Iran on Friday began rationing gasoline distribution and raised prices by 50 percent or more, a new move aimed at cutting costly subsidies that have fueled fuel consumption and smuggling.
Saturday’s demonstrations are taking place in several Iranian cities, the official IRNA news agency reported, a day after the government announced a surprise increase in fuel prices.
The agency said the demonstrations were “large” in the central city of Sirjan, where “people attacked a fuel depot in the city and tried to burn it”.
The Islamic Republic offers the most subsidized gasoline in the world, with a liter of 10,000 riyals (less than nine cents).
From now on, anyone with a fuel card will have to pay 15,000 rials (13 cents) a liter for the first 60 liters of gasoline purchased each month, the National Iranian Oil Refining and Distribution Company said.
Each additional liter will be calculated at 30,000 riyals.
Fuel cards were first introduced in 2007 in an effort to reform the government’s fuel subsidy system and end large-scale smuggling.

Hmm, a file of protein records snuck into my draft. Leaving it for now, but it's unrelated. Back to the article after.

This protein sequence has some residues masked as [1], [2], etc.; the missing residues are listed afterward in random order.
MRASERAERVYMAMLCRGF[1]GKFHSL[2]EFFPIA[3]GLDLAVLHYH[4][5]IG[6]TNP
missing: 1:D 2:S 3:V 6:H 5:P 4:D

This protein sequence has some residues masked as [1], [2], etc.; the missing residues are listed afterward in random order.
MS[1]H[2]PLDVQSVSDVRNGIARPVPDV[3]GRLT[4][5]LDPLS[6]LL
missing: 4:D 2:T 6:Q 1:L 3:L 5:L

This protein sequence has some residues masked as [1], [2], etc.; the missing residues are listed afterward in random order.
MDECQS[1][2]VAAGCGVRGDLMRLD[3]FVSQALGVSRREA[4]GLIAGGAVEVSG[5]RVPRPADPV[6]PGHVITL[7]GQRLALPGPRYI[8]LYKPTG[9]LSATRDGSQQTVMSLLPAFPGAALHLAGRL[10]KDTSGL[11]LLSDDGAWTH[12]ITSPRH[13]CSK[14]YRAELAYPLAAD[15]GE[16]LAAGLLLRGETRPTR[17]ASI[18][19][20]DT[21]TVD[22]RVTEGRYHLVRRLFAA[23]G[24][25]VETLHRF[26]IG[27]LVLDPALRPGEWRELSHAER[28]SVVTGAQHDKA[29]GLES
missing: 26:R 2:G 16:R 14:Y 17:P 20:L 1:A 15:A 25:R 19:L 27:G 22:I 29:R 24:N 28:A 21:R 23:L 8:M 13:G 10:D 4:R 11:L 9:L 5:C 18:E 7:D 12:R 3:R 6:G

The head of Iran’s Planning and Budget Organization, Mohammad Baqer Nobakht, said the proceeds of the price hike would be used to finance the support of 60 million people in need.
He said Iranian President Hassan Rouhani had insisted that “all the extra revenue from the gasoline price adjustment must be repaid to the people”.
“The first payments will be dealt with in the next 10 to 10 days”, Nobakht told the official IRNA news agency.
According to “IRNA”, the decline in gasoline prices significantly increased the consumption with the purchase of Iran’s population of 80 million, an average of 90 million liters per day.
It also caused an estimated 10 to 20 million liters of smuggling a day.
Smuggling has increased at a time when the riyal has fallen against the dollar since Washington unilaterally abandoned the 2015 nuclear deal struck by major powers with Tehran and re-imposed tough sanctions last year.
Inflation now stands at more than 40 percent, while the IMF expects the economy to contract by 9 percent this year and to see a recession in 2020.